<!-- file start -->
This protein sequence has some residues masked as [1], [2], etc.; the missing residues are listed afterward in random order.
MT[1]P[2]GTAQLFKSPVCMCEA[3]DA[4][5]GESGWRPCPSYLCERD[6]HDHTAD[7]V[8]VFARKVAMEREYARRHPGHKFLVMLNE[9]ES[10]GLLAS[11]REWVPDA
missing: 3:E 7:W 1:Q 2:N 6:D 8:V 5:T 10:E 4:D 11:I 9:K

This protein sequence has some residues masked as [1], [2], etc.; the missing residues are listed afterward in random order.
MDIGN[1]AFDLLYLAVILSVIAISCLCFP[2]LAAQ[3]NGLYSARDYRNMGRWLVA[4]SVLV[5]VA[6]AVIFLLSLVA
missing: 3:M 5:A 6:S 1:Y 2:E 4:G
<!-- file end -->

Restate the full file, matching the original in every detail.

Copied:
This protein sequence has some residues masked as [1], [2], etc.; the missing residues are listed afterward in random order.
MT[1]P[2]GTAQLFKSPVCMCEA[3]DA[4][5]GESGWRPCPSYLCERD[6]HDHTAD[7]V[8]VFARKVAMEREYARRHPGHKFLVMLNE[9]ES[10]GLLAS[11]REWVPDA
missing: 3:E 7:W 1:Q 2:N 6:D 8:V 5:T 10:E 4:D 11:I 9:K

This protein sequence has some residues masked as [1], [2], etc.; the missing residues are listed afterward in random order.
MDIGN[1]AFDLLYLAVILSVIAISCLCFP[2]LAAQ[3]NGLYSARDYRNMGRWLVA[4]SVLV[5]VA[6]AVIFLLSLVA
missing: 3:M 5:A 6:S 1:Y 2:E 4:G